Every automotive electrical system consists of a battery, an alternator, a starter, and connecting wires. Depending on which component is faulty and whether the consumers are able to isolate basic problems with little amount of knowledge relating to how these parts work, the nature of an electrical malfunction differs slightly. You don’t need to visit your local auto mechanic if you learn about these four parts.
In order to store electrical current, a car battery contains a series of lead plates and some sulfuric acid that reacts with those plates. The battery is unable to supply the electrical current that the starter needs in order to get the engine working, if it loses its charge. When the ignition switch is engaged, the automobile will fail to respond. The most common causes of a dead battery include old age, a faulty alternator, a drain on the system such as a light that has been left on, and loose or corroded connections.
The first thing you need to take is to pop the hood and make sure the connecting wires are fastened securely to the battery and are free of corrosion, if you think that you might have a dead battery. To check the charge in the battery you can use a voltmeter. To do this, place the voltmeter leads on battery’s positive and negative leads. The voltmeter should register a charge between 10 and 12 volts. You will be able to detect the source of your problem, if anything shows less than that. An old battery can simply be replaced.
A dead battery that is relatively new may be a sign that the problem exits somewhere else in the electrical system. At this point, you will think that maybe the light or accessory was left on or plugged in while the vehicle is not in use. In these types of situations, you can correct the problem by jump starting the vehicle, if your battery has been drained by the accessory or light.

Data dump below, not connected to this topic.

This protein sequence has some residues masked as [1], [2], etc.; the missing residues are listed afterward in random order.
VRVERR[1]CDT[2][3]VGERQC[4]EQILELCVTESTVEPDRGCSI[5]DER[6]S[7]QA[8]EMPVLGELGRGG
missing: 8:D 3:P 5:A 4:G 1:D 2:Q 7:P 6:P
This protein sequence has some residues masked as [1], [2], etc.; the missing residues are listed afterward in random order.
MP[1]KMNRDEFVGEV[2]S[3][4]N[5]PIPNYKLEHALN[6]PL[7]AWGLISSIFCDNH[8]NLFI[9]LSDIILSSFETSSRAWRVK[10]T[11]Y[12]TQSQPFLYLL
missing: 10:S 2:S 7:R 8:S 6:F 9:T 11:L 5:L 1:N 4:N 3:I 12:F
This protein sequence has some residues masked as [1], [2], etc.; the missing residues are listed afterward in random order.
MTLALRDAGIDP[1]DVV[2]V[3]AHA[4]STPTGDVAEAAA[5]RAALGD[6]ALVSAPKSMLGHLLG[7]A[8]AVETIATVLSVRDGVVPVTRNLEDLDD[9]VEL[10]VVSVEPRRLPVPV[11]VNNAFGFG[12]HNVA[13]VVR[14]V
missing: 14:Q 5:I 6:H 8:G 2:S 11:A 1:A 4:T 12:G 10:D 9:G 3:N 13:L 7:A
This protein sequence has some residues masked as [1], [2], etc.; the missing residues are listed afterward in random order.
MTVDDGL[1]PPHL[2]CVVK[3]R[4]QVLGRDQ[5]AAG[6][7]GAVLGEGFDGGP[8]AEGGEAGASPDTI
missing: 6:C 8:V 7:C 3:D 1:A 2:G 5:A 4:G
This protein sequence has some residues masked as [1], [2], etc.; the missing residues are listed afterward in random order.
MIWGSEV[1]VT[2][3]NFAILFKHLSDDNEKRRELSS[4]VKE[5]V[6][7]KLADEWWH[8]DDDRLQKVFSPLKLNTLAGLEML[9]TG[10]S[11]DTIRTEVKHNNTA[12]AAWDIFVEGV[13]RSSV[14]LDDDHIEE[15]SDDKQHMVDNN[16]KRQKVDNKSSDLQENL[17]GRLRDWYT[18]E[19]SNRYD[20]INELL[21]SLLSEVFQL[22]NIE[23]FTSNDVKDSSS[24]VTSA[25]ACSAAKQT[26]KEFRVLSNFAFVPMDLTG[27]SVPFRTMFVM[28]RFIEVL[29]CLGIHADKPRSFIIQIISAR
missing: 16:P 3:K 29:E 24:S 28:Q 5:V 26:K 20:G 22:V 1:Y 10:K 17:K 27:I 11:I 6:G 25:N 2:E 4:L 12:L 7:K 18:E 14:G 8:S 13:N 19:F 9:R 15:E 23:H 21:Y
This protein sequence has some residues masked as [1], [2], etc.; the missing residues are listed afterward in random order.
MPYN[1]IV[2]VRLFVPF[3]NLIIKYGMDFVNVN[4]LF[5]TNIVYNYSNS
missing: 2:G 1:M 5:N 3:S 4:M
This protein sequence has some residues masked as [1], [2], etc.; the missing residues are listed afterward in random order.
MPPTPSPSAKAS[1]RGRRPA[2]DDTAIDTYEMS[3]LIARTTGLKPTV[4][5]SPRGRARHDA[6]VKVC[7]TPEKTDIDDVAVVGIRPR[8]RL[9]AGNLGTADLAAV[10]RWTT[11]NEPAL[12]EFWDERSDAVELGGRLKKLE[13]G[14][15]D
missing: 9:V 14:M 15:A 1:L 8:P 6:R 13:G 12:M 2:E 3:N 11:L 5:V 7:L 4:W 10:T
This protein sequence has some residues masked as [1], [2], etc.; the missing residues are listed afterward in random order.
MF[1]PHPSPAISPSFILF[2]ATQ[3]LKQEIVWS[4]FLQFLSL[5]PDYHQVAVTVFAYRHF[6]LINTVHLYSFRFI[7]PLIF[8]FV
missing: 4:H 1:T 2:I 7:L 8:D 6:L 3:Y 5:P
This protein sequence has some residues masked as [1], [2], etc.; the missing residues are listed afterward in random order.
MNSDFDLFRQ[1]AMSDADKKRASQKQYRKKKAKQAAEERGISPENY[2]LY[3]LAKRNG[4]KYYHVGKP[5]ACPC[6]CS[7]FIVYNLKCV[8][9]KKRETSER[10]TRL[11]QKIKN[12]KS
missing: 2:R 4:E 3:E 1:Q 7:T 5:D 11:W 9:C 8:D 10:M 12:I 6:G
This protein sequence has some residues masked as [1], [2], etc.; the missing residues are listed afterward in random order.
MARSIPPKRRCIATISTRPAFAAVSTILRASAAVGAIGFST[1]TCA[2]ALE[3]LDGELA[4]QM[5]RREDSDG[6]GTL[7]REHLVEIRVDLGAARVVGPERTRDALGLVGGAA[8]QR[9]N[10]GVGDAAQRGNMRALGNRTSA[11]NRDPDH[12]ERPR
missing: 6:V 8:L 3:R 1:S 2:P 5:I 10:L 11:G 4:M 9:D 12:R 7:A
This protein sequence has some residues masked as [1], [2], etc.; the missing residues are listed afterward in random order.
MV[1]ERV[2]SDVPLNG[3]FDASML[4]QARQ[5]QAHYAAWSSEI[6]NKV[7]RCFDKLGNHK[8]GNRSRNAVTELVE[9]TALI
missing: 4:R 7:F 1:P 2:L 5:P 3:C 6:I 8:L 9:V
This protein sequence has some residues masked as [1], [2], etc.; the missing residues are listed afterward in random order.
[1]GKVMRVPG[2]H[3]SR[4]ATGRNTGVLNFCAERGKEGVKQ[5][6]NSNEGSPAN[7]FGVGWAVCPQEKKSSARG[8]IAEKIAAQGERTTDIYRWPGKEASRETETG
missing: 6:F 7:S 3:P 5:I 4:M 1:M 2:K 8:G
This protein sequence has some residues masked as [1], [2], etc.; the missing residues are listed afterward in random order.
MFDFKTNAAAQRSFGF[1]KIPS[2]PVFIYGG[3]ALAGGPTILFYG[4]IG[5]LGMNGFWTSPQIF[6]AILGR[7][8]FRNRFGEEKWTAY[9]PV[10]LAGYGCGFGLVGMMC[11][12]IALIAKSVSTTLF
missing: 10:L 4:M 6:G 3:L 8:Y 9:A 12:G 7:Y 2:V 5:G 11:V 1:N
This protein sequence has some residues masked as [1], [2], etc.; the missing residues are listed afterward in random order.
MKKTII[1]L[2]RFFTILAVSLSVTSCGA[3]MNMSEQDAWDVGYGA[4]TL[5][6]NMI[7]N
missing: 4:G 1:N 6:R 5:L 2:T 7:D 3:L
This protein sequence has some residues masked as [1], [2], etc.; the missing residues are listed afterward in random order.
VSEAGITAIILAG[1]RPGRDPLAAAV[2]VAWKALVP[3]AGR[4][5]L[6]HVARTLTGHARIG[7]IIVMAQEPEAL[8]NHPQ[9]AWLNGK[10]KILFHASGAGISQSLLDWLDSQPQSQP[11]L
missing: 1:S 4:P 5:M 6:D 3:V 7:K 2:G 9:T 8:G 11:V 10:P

When you have stopped the car and then if you notice that your vehicle stalls or experiences dimming lights, then you may have a failing alternator. The alternator is used to convert the mechanical energy of a running engine into electrical energy that is used to recharge the battery. A battery will gradually lose its charge if the alternator does not work properly. If the vehicle will start, you can assess the health of the alternator by checking the charge in the battery. If the voltmeter reads between 12 and 14 volts then the alternator is probably working fine.
Another electrical problem that can be handled by the average consumer is a brown fuse. Electrical problems with a single set of lights or an accessory like the car stereo are the sings of a bad fuse. You can easily isolate the bad fuse and replace it with a new fuse of equal amperage, using your vehicle’s manual. If the problem persists, then you are likely to have a much larger malfunction that requires the expert knowledge and skills of an auto electrician.
Electrical problems that are more complex than those outlined here are usually left for the technician to assess and repair. It’s better not to take attempt to jump start a vehicle that is suffering from a complex electrical malfunction can cause more damage to the vehicle and can lead to expensive repair bills. If you are unable to determine the source of the problem or you are uncomfortable making simple repairs, then the best option is to make a visit to your local auto mechanic.